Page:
MIAMI (AP) — Katia made landfall north of Tecolutla, Mexico, as a Category 1 hurricane with winds of 75 mph Friday night.
The U.S. National Hurricane Center says Katia’s maximum sustained winds have dropped to 75 mph (120 kph) as it hits land north of Tecolutla, in Veracruz state.
Forecasters have predicted damaging winds, drenching rains and a dangerous storm surge from the Gulf of Mexico.
Mexican emergency workers are also scrambling to respond to an 8.1-magnitude earthquake that struck off the country’s southern Pacific coast late Thursday, killing at least 61 people.
Mexico’s state oil company is reassuring the country that fuel supplies will not be interrupted despite a magnitude-8.1 earthquake.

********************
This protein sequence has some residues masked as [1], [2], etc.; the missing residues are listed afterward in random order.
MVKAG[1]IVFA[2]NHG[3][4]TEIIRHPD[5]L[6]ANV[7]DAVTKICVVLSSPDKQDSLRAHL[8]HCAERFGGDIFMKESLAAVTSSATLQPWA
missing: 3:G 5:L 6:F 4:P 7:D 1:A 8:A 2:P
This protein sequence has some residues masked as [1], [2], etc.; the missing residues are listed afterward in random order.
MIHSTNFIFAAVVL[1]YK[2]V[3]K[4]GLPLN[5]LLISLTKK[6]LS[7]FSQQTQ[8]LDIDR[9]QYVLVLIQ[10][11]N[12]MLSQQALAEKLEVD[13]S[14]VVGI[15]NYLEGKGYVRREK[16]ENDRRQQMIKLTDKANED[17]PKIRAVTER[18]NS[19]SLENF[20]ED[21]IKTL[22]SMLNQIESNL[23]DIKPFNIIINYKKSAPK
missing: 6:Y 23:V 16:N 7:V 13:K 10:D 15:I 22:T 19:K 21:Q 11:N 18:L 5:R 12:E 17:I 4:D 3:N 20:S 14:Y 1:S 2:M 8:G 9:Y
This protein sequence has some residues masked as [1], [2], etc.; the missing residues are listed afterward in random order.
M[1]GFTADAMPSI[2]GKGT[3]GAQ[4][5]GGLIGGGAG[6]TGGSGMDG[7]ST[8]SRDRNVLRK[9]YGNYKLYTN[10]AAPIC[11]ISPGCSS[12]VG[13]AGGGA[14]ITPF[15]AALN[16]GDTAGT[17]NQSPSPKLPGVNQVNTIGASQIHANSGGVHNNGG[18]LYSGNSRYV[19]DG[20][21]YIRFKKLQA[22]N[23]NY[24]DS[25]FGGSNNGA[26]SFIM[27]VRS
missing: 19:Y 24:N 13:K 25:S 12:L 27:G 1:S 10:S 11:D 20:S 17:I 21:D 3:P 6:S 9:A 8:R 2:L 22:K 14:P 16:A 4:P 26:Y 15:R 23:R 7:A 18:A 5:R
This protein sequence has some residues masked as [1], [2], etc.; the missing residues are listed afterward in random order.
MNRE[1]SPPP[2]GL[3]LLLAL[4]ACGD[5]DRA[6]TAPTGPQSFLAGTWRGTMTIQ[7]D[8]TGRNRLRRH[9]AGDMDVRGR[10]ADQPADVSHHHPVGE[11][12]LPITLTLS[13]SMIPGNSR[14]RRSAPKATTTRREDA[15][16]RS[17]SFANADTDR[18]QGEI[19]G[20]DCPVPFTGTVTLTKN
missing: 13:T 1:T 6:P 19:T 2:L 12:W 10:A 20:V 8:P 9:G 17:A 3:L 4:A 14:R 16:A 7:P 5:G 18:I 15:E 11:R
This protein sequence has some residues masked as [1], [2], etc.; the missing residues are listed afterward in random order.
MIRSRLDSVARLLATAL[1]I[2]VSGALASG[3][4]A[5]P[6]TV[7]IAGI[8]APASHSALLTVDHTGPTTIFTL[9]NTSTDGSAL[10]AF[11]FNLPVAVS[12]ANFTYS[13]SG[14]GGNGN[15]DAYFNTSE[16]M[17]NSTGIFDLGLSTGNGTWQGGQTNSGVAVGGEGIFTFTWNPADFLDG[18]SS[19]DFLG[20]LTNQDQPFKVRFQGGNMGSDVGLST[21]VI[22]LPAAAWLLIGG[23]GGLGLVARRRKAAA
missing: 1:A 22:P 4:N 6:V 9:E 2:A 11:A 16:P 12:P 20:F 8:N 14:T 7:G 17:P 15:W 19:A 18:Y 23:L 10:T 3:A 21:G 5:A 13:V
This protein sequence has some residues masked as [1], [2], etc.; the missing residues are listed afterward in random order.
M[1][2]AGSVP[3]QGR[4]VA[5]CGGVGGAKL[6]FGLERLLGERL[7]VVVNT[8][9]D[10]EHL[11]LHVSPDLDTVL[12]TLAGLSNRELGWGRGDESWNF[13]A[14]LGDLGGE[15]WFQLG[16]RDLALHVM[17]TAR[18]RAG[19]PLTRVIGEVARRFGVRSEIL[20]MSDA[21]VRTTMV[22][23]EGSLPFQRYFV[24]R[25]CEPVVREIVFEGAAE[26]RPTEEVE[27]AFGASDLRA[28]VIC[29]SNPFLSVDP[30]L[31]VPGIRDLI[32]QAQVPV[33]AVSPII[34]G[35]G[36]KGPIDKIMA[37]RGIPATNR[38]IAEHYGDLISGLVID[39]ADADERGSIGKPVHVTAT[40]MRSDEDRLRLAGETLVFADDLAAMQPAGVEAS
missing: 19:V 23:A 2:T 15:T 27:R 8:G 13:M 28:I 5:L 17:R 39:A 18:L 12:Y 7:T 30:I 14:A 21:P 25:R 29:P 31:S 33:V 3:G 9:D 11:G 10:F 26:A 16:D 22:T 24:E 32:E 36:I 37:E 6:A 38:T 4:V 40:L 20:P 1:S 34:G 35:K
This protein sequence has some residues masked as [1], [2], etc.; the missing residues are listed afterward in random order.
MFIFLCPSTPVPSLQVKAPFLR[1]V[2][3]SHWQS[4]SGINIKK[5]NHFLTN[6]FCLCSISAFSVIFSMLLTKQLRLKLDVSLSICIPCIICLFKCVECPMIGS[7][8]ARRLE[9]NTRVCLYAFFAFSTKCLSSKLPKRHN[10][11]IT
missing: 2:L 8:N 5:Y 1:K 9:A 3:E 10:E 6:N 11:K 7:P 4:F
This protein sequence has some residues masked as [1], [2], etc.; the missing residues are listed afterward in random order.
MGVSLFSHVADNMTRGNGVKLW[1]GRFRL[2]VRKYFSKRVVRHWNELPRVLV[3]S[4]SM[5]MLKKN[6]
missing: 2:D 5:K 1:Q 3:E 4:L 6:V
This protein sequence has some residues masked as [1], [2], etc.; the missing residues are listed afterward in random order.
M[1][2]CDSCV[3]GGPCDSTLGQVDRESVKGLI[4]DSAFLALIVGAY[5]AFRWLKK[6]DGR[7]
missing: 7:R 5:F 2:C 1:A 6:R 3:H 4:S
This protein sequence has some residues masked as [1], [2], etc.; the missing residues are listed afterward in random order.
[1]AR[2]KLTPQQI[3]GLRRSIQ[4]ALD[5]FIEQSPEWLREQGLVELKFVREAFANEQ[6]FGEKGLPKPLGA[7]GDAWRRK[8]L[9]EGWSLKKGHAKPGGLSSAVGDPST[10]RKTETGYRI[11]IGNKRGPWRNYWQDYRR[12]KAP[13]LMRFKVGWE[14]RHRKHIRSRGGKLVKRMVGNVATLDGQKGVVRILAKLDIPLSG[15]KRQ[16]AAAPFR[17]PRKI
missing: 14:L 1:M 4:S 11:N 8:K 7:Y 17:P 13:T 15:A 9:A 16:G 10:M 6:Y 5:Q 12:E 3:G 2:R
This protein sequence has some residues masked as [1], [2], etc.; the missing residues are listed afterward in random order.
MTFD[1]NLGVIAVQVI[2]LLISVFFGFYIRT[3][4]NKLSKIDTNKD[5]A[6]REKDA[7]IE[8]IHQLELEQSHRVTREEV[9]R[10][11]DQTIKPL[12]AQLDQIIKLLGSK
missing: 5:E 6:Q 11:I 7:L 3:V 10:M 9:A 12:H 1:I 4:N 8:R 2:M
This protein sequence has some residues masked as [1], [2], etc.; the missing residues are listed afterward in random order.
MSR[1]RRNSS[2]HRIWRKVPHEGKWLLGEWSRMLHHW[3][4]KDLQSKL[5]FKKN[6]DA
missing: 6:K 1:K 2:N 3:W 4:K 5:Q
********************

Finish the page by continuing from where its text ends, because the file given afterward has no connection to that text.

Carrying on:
Petroleos Mexicanos says supply is “guaranteed.”
Pemex reports that a refinery in the southern city of Salina Cruz, Oaxaca state, was shut down automatically for safety reasons after the late Thursday quake off the southern Pacific coast.
But an inspection turned up only minor damage to power generators, and the facility should come back online once that’s solved.
Pemex also said in a Friday night statement that the company has “established a strategy to supply gasoline, diesel and jet fuel from other markets” so that “inventories are sufficient to cover demand.”